Why are some math questions undefined?

Questions like 0 X infinity and 1 to the power of infinity. But why are these math questions undefined? Like anything multiplied by 0 is always 0, and 1 to the power of anything is always 1.


Please try and make your explanations easier, I really don't get any of them...

5 Answers

  • Pascal
    Lv 7
    1 decade ago
    Favorite Answer

    Actually, these expressions are indeterminate, not undefined. There is a difference.

    An indeterminate form is one where knowing the limits of the two subexpressions doesn't tell you anything about the limit of the expression taken as a whole. To say that 0*∞ is indeterminate means that, if there are two functions f(x) and g(x), and [x→c]lim f(x) = 0, and [x→c]lim g(x) = ∞, it is not possible to find [x→c]lim f(x)*g(x) from these two limits alone. Similarly, 1^∞ is indeterminate because if you know that [x→c]lim f(x) = 1, and [x→c]lim g(x) = ∞, it is not possible to determine what [x→c]lim f(x)^g(x) from these two limits. Contrast that with determinate forms: if you know (for instance) that [x→c]lim f(x)=2, and that [x→c]lim g(x) = 3, then it can be established from these two facts alone that [x→c]lim f(x)*g(x) = 2*3 = 6.

    Note that the fact that these expressions are indeterminate does not make them undefined - if they appear as atoms they may evaluate to a specific number depending on the number system used (although it would have to be larger than the real numbers, since ∞ is not a real number). In the extended real line, 1^∞ is indeed 1 and 0*∞ is sometimes defined as zero (although often it is left undefined, mostly in contexts where the extended real line is used to represent limiting processes). Note that this is number-system dependent, however. On the real projective line (which also contains an element denoted ∞), 0*∞ cannot be consistently defined (but you get in return that 1/0 IS defined on the real projective line, and has the value ∞, whereas 1/0 is not defined on the extended real line).

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  • 1 decade ago

    When you say "anything multiplied by 0 is always 0", that is not to be taken literally. For example "McDonald's multiplied by 0" means nothing. Likewise "diplomacy multiplied by 0".

    Your sentence is correct if the word anything stands for one of these (among others):

    * any natural number

    * any integer

    * any rational number

    * any real number

    * any complex number

    * etc.

    "Infinity" is none of those. So until you put "infinity" into a formal context and then define multiplication within that context, your statement about infinity is left undefined...

    * * *

    EDIT 1:

    Pascal, I maintain that the term "undefined" is exactly correct. A binary operation, such as multiplication, is defined on a specific domain, for example N x N. Within that scope, the specific multiplication (say) "2 * pi" would be "undefined" simply because here one of the operands is not in the domain.

    You are of course right to point out that, IN THE VERY SPECIFIC CONTEXT OF ANALYSIS, it would be unsatisfactory to extend the operation from the domain R x R to the domain (R union {infinity}) x (R union {infinity}).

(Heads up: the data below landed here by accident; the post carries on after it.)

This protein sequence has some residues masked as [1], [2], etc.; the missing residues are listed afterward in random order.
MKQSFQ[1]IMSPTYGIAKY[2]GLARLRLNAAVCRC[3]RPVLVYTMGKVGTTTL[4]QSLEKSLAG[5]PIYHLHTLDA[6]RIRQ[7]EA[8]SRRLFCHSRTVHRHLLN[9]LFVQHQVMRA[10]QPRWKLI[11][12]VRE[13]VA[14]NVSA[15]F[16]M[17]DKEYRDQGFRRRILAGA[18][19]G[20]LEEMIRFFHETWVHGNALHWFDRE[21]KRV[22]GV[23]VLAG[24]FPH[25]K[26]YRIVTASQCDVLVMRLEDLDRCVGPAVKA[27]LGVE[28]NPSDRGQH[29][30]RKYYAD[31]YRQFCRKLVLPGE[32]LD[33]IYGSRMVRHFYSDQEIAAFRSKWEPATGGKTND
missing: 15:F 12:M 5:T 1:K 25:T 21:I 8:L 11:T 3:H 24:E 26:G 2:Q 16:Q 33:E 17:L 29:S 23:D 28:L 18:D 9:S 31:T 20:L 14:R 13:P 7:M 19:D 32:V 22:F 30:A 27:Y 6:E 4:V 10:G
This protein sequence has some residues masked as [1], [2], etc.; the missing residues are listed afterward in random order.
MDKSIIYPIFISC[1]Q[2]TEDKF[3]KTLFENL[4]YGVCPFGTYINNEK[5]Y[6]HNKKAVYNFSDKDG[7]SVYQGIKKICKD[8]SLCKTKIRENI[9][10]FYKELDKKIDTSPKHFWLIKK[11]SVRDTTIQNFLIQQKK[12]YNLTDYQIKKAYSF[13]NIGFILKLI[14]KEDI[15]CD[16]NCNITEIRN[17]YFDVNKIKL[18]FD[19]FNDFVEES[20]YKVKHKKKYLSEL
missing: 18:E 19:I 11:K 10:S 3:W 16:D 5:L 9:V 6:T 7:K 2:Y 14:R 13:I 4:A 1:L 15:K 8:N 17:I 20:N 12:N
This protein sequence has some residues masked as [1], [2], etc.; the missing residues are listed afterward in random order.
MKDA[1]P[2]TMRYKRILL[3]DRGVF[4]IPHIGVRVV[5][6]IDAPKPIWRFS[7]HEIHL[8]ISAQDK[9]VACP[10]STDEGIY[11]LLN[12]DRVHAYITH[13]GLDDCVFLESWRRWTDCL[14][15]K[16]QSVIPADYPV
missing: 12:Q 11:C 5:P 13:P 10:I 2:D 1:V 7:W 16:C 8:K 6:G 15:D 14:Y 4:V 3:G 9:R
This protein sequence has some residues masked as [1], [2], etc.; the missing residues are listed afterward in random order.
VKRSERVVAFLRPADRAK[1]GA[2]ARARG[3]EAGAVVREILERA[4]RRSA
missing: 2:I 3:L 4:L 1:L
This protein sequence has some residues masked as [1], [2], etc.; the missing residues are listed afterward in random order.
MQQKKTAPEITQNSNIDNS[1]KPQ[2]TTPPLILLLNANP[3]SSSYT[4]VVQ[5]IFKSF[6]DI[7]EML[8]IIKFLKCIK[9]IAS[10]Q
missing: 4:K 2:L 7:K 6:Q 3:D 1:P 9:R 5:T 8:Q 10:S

However, the question as asked never suggested that real analysis was the underlying context. In algebra, for instance, your line of reasoning is irrelevant, and we would rather wonder if there was a way of respecting the ring-structure of the real numbers through a given extension by the element "infinity". (I don't think there is.)

    My point essentially had to do with formalism. "Infinity" is NOT a real number, under ANY circumstance. The concept of "infinity" may be given specific and formal meanings in various contexts, but that is a matter of DEFINITION, and the various contexts where we define it must not be mixed with one another. The term "infinity" in the context "limit towards infinity" does not mean the same thing as in the context of "cardinality of an infinite set", nor as in the context of "compactification of the complex plane by adding the infinity point", etc.

    * * *

    EDIT 2:

    Pascal: 0^0 is usually undefined. Of course, you may define it as you stated, and indeed on two occasions have I seen authors using that definition as a shorthand to avoid complicating expressions that involved summations, but in both cases, the definition was stated loudly and explicit---a sign that this is by no means an agreed definition across the board...

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  • 1 decade ago

    some math questions just can't be calculated.

    For example 0 to the power of 0.

    Rule 1: Anything to the power of 0 it 1

    Rule 2: 0 times anything is 0

    You can't tell if 0^0 = 1 or 0 so it is undefined.

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  • Jon and ChristineF are both wrong.

    For one thing, 0^0 = 1.

    Also, anything * 0 = 0 because you don't have any of them. Even if anything is McDonald's or infinity. For example, in infinite cardinal arithmetic, aleph0 * 0 = 0. In infinite ordinal arithmetic, omega * 0 = 0. Christine, it is true that "infinity" and "McDonald's" have no meaning but if we were to give them any, it would have to respect what we already believe about 0.

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  • 1 decade ago

    We can define a math expression only if we can define it in a way that is consistent with all the other rules of math. For example, n^0 can be defined as 1 because this fits with the rules of exponents. But division by 0 cannot be defined because any attempt at defining it would not be consistent with the rules for multiplicatn and division.

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